By Gareth Vaughan
The Reserve Bank, the last of three New Zealand regulators to decide whether to clear Insurance Australia Group's proposed takeover of rival Lumley, must take into account the interests of policyholders and any other matter it considers relevant.
In its only public comment to date on a deal that has been cleared by both the Commerce Commission and Overseas Investment Office, the Reserve Bank said it is "significant" for the New Zealand insurance market given IAG is already New Zealand's biggest general insurer.
However, Chapman Tripp partner Tim Williams told interest.co.nz he can't seen any reason why the Reserve Bank won't approve the deal.
"There's no alarm bells ringing at this stage that a consent won't be given by the Reserve Bank, I wouldn't imagine," Williams said. "The harder one was the Commerce Commission and that has been given."
"The biggest interest of policyholders will be is the company going to remain solvent? If the Commerce Commission has cleared it for market dominance purposes, I wouldn't imagine the Reserve Bank would consider those aspects as being concerning in this context," said Williams.
As prudential regulator of the insurance sector, the Reserve Bank is considering the IAG-Lumley deal under the Insurance (Prudential Supervision) Act 2010. Among things the Reserve Bank must take into account are the interests of the Lumley and IAG policyholders, and any other matter it considers relevant. The Act notes the Reserve Bank can arrange for an independent actuary, or any other "suitably qualified" person, to compile a written report.
The Reserve Bank must give its decision within 20 working days of receiving all the information it reasonably requires to help it make a decision, and all the reports it has arranged to receive. The Reserve Bank can approve the deal, decline the deal, or give conditional approval, with potential conditions including ones related to carrying on business in a prudent manner. If it declines a deal, the Reserve Bank has to provide a list of reasons for the rejection.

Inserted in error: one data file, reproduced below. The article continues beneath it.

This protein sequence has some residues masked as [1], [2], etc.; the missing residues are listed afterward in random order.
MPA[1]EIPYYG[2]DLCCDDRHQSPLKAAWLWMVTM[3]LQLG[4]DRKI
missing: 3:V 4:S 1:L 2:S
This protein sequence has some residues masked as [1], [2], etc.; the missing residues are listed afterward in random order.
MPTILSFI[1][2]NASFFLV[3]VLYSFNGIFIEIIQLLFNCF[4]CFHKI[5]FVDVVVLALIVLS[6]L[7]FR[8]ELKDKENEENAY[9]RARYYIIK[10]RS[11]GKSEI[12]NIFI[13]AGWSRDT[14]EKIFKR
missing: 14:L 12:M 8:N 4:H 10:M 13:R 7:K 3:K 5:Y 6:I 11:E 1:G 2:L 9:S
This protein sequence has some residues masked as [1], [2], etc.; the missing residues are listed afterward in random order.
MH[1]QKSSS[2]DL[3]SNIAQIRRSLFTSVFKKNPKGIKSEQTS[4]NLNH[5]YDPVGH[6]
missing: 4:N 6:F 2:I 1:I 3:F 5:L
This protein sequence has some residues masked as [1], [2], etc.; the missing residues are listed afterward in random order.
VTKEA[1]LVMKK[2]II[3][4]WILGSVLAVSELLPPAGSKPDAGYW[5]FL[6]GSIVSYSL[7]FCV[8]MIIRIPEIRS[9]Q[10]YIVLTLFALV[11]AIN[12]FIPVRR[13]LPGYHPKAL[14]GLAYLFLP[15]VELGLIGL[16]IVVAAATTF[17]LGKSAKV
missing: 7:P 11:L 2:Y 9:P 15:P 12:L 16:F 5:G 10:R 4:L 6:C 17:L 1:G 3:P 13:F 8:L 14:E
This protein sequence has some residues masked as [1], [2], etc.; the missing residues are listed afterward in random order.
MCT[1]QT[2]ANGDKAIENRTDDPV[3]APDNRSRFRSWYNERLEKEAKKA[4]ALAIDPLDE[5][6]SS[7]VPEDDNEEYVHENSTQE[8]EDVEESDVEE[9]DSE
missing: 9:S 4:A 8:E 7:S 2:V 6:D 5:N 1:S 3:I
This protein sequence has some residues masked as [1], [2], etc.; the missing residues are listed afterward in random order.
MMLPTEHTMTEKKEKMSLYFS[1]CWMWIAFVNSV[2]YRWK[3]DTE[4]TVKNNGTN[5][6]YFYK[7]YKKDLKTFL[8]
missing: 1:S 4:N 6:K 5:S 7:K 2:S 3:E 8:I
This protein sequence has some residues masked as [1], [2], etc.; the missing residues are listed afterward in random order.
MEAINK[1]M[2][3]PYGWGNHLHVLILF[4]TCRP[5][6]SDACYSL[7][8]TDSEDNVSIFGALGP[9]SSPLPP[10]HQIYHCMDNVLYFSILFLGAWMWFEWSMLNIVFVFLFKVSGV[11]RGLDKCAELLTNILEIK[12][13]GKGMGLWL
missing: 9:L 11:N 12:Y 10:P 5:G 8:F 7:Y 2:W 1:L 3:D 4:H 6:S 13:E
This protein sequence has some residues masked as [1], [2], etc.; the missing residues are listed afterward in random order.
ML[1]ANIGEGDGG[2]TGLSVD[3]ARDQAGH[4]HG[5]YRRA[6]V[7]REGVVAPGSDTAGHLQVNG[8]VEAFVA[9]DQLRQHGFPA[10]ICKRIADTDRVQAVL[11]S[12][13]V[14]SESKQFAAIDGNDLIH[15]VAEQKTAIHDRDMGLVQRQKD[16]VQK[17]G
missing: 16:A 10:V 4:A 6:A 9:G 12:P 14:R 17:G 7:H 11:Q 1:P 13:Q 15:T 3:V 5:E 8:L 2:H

Included in the Reserve Bank's bi-annual Financial Stability Report last week was a paragraph on IAG's planned Lumley acquisition.
"This is significant for the New Zealand insurance market because IAG group is already the largest general insurance group in New Zealand through its ownership of IAG New Zealand Limited and AMI Insurance Limited. The inclusion of Lumley would increase the group’s market share of general insurance to about 50%, and around two-thirds for home and contents insurance," the Reserve Bank said.
"The Commerce Commission considered competition issues and cleared the purchase on 7 May 2014. The Reserve Bank must now consider whether Lumley continues to meet existing licence criteria, and will also review licence conditions. At the time of printing, the Australian approvals that the purchase also requires were not completed."
A Reserve Bank spokesman declined to comment further.
The Overseas Investment Office issued its consent on March 6.
Williams said a key test for the Reserve Bank is whether it's still satisfied about the matters that justified approving insurance licences for Lumley and IAG in the first place.